The PUMA project. III. Incidence and properties of ionised gas disks in ULIRGs, associated velocity dispersion and its dependence on starburstiness
A classical scenario suggests that ULIRGs transform colliding spiral galaxies into a spheroid dominated early-type galaxy. Recent high-resolution simulations have instead shown that, under some circumstances, rotation disks can be preserved during the merging process or rapidly regrown after coalescence. Our goal is to analyze in detail the ionised gas kinematics in a sample of ULIRGs to infer the incidence of gas rotational dynamics in late-stage interacting galaxies and merger remnants. We analysed MUSE data of a sample of 20 nearby (z<0.165) ULIRGs, as part of the "Physics of ULIRGs with MUSE and ALMA" (PUMA) project. We found that 27% individual nuclei are associated with kpc-scale disk-like gas motions. The rest of the sample displays a plethora of gas kinematics, dominated by winds and merger-induced flows, which make the detection of rotation signatures difficult. On the other hand, the incidence of stellar disk-like motions is ~2 times larger than gaseous disks, as the former are probably less affected by winds and streams. The eight galaxies with a gaseous disk present relatively high intrinsic gas velocity dispersion (sigma = 30-85 km/s), rotationally-supported motions (with gas rotation velocity over velocity dispersion vrot/sigma > 1-8), and dynamical masses in the range (2-7)x1e10 Msun. By combining our results with those of local and high-z disk galaxies from the literature, we found a significant correlation between sigma and the offset from the main sequence (MS), after correcting for their evolutionary trends. Our results confirm the presence of kpc-scale rotating disks in interacting galaxies and merger remnants, with an incidence going from 27% (gas) to ~50% (stars). The ULIRGs gas velocity dispersion is up to a factor of ~4 higher than in local normal MS galaxies, similar to high-z starbursts as presented in the literature.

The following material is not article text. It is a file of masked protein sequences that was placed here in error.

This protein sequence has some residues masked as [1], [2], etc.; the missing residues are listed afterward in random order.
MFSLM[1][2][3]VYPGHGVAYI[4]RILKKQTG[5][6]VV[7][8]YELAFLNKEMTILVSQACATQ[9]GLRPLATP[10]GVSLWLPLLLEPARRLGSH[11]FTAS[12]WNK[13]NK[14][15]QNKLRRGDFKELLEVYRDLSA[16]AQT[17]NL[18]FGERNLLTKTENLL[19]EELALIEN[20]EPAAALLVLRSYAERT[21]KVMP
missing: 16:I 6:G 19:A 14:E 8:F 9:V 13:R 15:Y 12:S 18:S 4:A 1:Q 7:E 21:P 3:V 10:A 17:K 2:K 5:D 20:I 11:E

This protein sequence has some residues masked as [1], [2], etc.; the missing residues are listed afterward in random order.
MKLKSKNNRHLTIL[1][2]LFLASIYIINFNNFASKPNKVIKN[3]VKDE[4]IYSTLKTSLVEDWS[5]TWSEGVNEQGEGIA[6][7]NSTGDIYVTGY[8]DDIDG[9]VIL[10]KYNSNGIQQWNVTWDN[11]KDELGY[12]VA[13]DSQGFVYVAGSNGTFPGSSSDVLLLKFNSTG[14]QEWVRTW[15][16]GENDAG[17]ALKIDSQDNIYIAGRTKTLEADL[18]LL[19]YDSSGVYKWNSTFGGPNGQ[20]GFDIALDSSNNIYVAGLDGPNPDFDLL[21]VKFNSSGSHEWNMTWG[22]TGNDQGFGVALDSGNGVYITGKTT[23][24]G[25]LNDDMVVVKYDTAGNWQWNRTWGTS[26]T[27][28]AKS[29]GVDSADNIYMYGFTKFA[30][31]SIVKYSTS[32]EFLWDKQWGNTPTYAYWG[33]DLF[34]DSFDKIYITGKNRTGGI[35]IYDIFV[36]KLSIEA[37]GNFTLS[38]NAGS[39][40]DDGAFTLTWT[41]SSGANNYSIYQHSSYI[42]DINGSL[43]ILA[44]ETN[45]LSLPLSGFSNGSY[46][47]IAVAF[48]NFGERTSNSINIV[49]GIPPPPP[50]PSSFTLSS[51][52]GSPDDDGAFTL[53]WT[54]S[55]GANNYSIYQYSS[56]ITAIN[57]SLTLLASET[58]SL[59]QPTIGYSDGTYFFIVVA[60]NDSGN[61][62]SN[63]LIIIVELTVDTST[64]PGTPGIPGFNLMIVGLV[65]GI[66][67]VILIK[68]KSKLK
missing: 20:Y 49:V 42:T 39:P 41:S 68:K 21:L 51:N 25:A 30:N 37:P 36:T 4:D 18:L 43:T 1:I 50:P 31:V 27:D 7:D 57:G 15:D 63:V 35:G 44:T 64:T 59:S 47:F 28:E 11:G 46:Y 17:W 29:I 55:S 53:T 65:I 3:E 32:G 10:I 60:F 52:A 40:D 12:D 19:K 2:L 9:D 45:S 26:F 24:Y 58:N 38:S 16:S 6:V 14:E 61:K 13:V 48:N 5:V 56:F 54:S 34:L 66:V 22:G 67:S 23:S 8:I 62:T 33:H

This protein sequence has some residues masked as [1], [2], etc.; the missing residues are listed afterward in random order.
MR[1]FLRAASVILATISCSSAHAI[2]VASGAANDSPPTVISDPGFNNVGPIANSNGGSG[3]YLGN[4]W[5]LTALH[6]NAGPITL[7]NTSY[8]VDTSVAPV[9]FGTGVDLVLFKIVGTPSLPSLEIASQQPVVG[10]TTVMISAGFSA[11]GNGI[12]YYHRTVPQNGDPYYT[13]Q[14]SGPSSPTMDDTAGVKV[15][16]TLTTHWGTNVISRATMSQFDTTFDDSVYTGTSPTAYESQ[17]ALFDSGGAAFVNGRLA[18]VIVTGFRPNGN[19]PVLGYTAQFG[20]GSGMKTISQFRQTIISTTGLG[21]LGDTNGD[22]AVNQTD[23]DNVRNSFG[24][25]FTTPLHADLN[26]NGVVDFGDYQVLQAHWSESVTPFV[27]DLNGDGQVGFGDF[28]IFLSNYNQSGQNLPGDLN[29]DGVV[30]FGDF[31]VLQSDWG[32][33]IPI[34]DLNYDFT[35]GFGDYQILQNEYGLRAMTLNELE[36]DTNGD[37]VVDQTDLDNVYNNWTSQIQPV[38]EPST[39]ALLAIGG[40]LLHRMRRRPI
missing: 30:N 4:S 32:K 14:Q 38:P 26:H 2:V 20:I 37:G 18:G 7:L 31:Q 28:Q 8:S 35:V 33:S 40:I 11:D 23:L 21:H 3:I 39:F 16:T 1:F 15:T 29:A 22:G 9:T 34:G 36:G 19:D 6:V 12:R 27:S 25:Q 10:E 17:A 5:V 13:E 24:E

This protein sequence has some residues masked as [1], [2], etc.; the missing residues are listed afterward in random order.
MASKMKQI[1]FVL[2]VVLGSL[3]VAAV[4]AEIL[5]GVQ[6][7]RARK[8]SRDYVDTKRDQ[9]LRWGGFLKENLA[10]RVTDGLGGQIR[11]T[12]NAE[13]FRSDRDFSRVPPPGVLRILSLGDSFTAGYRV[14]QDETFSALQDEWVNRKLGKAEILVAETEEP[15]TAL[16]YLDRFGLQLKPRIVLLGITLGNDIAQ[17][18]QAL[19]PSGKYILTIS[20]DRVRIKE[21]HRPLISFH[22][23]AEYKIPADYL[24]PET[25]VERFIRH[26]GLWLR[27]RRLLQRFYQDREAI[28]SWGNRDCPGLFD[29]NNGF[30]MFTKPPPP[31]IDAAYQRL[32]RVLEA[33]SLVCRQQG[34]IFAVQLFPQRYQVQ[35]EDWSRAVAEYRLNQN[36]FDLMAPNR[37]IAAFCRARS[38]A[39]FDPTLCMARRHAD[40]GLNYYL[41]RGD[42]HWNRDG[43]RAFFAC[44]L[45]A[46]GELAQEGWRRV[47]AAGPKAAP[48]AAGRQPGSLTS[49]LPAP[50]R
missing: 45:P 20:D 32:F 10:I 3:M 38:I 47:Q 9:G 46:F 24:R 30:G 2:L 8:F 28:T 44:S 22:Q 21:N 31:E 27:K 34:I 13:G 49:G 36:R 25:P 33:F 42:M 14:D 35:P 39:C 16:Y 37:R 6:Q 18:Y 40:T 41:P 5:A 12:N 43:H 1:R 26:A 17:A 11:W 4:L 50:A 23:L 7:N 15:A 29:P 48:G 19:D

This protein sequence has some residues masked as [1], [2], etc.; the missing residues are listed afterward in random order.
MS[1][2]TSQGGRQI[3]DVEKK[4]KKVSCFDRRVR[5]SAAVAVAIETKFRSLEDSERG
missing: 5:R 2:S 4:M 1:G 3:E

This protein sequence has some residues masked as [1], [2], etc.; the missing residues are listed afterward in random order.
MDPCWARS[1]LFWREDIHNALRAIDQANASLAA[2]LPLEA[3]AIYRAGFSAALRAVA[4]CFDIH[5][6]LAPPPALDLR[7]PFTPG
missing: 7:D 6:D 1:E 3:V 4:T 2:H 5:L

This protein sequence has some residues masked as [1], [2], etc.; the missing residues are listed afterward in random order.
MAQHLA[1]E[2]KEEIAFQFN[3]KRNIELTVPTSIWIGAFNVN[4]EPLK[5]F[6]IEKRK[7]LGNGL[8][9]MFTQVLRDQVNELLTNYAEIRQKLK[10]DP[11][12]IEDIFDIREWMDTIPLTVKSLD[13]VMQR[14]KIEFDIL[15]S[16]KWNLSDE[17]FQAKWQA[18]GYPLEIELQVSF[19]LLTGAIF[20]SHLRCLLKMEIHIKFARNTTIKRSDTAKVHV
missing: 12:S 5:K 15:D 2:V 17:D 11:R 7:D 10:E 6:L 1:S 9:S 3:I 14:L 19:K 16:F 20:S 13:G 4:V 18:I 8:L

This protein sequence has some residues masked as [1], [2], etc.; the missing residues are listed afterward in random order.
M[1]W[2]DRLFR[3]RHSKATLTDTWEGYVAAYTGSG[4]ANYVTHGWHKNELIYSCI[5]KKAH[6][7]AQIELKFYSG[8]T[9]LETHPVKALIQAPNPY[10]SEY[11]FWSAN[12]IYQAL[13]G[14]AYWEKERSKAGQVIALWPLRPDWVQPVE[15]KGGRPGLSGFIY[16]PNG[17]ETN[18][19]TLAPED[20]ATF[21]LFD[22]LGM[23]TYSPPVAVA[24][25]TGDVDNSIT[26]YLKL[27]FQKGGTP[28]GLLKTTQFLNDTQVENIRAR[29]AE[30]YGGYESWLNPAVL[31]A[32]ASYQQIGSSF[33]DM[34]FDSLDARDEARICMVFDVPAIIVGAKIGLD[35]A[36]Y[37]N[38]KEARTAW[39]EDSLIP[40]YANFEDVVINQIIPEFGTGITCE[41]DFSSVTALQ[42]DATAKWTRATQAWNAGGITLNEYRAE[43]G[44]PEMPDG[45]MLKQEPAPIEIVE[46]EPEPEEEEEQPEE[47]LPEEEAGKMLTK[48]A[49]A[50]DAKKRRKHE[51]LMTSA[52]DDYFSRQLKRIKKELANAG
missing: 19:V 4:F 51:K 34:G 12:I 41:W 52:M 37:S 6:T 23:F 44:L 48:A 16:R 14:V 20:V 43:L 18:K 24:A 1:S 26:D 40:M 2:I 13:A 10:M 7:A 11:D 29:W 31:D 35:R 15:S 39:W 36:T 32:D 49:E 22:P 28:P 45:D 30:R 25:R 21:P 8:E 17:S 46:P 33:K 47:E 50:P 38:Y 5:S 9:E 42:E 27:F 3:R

European Research Council (695671)
Royal Society (RSRP\R1\211056)